Goldberg Coins and Collectibles

Sale 20

Pre-Long Beach Coin Auction

Territorial Gold Coins
Lot Photo Description Realized
Lot 993
1849 Norris, Gregg & Norris (San Francisco) $5 Gold. Plain edge. NGC graded MS-63. Tied for the finest graded with one similar coin at PCGS with none seen higher by either grading service! This is perhaps tied for the finest known with just one other specimen. An important early territorial issue as well, of which perhaps 100 are known, most of which in lower circulated grades. We note that NGC and PCGS combined have graded a total of 57 examples of the Plain Edge variety. The color is a bright yellow gold with substantial luster in the fields. Moderate handling marks can be seen, expected for the grade. Well struck, with the 5 thick and full on the eagle's shield. As problem free as one could hope to find of this issue. Truly an opportunity for the advanced numismatist."
Estimated Value $25,000 - 35,000.
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Lot 994
1851 U.S. Assay Office $50 "slug", 880 THOUS. Reeded edge. NGC graded EF-45. Target Reverse. Here is an ideal example for the grade as there are no serious rim bumps or heavy bag marks that seem to plague so many of these huge heavy "slugs." Always in great demand as the largest and most popular of the Gold Rush issues.
Estimated Value $10,000 - 12,000.
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Lot 995
(1857) Kellogg & Humbert gold bar No. 596. 89.96 oz .935 fine gold, value at the time of issue $1738.76. A monumental and highly desirable gold bar from the S.S. Central America shipwreck. This particular bar is plated in Q. David Bowers A California Gold Rush History. The winner of this lot will receive the owner's deluxe leather edition of this important reference work with an enlarge color photo of this bar.

The surfaces show the usual minor bubbles from casting the molten gold. The lower right corner has been chiped away for assay purposes by the makers as on all genuine bars. As with other bars from these makers, the serial number #596 is stamped on the otherwise blank back of the bar. An impressive large bar that would be the center of any numismatic gold collection.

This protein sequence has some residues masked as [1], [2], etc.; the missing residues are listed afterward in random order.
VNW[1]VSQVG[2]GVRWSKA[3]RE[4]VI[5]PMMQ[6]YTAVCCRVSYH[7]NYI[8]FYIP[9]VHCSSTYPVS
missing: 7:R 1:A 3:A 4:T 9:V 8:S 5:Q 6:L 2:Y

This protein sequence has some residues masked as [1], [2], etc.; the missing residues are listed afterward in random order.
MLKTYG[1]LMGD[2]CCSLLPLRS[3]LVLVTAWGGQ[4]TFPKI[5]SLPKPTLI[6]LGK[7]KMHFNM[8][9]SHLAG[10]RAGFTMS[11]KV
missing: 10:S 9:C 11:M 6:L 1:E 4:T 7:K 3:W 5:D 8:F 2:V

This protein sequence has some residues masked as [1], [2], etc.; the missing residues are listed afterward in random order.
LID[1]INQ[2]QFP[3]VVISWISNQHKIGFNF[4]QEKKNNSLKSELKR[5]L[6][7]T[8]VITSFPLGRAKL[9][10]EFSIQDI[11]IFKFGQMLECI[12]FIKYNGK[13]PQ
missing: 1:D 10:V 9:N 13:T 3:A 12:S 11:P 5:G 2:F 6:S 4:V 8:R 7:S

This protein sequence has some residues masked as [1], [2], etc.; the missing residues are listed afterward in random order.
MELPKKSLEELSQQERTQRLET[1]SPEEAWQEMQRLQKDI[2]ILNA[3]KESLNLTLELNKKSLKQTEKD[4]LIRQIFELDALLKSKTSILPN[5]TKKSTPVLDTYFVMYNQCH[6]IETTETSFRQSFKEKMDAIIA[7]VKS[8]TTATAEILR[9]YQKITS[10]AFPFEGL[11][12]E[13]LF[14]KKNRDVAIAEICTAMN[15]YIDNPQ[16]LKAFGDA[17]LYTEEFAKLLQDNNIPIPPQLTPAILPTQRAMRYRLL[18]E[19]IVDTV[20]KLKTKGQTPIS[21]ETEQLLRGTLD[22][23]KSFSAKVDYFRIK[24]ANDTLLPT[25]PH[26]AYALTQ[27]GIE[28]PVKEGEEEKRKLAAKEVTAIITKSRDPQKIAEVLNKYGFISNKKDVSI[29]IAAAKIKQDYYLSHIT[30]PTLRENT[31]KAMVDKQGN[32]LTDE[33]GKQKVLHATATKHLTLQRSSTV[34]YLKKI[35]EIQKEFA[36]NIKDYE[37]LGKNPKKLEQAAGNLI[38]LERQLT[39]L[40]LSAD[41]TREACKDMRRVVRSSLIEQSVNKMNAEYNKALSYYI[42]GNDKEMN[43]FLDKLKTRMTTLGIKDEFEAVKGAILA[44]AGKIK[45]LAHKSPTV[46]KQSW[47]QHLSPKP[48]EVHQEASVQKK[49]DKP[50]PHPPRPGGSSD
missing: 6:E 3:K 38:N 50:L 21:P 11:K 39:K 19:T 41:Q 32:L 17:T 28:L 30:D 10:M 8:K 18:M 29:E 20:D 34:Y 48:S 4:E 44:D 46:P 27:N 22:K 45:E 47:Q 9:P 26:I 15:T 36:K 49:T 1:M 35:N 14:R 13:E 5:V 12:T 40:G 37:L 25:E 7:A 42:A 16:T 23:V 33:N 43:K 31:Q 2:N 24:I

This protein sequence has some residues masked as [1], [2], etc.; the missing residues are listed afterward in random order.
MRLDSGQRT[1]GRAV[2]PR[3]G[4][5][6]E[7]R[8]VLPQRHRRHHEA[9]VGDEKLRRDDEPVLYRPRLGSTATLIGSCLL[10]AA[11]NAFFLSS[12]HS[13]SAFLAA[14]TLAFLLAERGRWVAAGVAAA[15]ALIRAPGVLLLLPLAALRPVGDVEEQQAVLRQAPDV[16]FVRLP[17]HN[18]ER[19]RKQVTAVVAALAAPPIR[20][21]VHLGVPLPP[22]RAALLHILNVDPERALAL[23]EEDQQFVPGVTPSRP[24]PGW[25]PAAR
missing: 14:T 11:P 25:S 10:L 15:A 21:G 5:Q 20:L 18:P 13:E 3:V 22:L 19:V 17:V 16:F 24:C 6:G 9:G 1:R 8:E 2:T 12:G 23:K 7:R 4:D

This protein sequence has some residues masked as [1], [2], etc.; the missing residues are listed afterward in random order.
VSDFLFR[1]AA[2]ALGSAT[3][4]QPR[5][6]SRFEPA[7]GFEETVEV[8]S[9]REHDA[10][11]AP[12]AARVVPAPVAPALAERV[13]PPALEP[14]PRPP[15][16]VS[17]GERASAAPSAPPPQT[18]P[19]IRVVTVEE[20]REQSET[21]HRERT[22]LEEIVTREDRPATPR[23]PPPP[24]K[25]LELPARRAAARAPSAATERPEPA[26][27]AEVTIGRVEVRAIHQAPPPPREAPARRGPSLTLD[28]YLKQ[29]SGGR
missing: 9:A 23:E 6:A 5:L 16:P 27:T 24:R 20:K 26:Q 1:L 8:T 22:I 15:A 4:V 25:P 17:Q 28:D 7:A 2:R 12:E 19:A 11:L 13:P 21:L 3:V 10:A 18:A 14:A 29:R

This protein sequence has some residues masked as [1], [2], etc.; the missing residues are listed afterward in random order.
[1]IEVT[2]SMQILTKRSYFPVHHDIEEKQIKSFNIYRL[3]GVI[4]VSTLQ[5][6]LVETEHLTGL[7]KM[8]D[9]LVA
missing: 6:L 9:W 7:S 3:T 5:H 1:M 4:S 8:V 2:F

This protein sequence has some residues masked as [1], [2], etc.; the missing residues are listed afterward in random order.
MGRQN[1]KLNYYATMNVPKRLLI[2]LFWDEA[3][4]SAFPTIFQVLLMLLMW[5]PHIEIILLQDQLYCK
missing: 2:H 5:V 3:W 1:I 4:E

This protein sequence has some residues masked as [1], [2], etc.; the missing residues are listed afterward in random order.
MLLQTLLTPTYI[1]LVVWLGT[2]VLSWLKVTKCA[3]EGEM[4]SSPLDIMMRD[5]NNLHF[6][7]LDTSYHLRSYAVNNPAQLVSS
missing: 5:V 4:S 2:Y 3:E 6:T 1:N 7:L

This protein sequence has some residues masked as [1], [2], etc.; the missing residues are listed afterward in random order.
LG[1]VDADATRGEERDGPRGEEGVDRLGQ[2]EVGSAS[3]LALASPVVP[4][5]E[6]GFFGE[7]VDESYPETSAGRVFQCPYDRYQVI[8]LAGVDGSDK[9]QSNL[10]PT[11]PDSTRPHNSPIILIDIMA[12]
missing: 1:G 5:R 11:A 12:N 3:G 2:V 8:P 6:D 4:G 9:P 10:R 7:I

Estimated Value $60,000 - 80,000.
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Lot 996
(1857) Kellogg & Humbert gold bar No. 1027, 96.79 oz.906 Fine gold, value at time of issue $1812.75. A monumental and very desirable example from these assayers of the California Gold Rush era. The bar itself is a deep yellow gold in color with the surfaces partially overlaid with a coat of natural dark red oxidation. This being a result of the coal from the steamer laying next to the cachet of bars at the bottom of the sea. This natural "patina" adds a certain charm to this bars and can be easily removed if chosen. Of note is the fineness of this bar, which at .906, and the other bar offered in this sale at .935, pure gold is very high for native California gold, which was usually found well below this fineness. The lower right corner has been chipped off for assay purposes, as has the upper right corner on the back of the bar. Also we note the control number of the bar #1027 is stamped on the back of the bar.

As noted in the Bower's publication, the Kellogg & Humbert bars are amongst the most numerous of the bars recovered from the wreck, however, because Kellogg and Humbert were such important participants in the California Gold Rush history, as many coins were known from their partnership, it is these bars that best represent the California Gold Rush era. These bars were completely unknown until the wreck was recovered in the 1980's and made available to collectors in 2000

This bar is accompanied by the special leather edition of Q. David Bowers A California Gold Rush History and the new owner will doubtless spend many hours discussing the epic tales of the discovery of gold in California, and the tragedy of the loss of life on the Central America wreck. Truly a fantastic historical relic which will be the centerpiece of a gold coin collection.
Estimated Value $65,000 - 85,000.
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Lot 997
1855 Kellogg & Co. (San Francisco) $50 Gold. PCGS graded Gem Proof. Struck in San Francisco August 31, 2001. These huge gold coins were struck from transfer dies made from the original 1855 Kellogg and Company dies. The planchets were made from original Kellogg and Humbert assayers gold ingots recovered from the S.S. Central America treasure. This coin has a stamp on the reverse above the eagle showing "Struck August 31, 2001. C.H.S." (California Historical Society). This coin also bears an inscription "S.S. Central America Gold, C.H.S." on the reverse ribbon. This coin is listed in the Guide Book on page 299.

This coin comes with a custom hand-hammered copper frame with gold imprinted purple ribbons -- modeled after the San Francisco Jewelers Shreve & Co., for the famous 1915-S Panama-Pacific commemorative coins, and all is housed in a custom box.

Less than 5000 of these coins were minted in 2001 and they have retailed for $5000. The original 1855 $50.00 round Kellogg & Co. coin sells in excess of $150,000 when available. A truly historic commemorative coin struck from the actual gold recovered from the S.S. Central America ship wreck.
Estimated Value $2,500 - 3,500.
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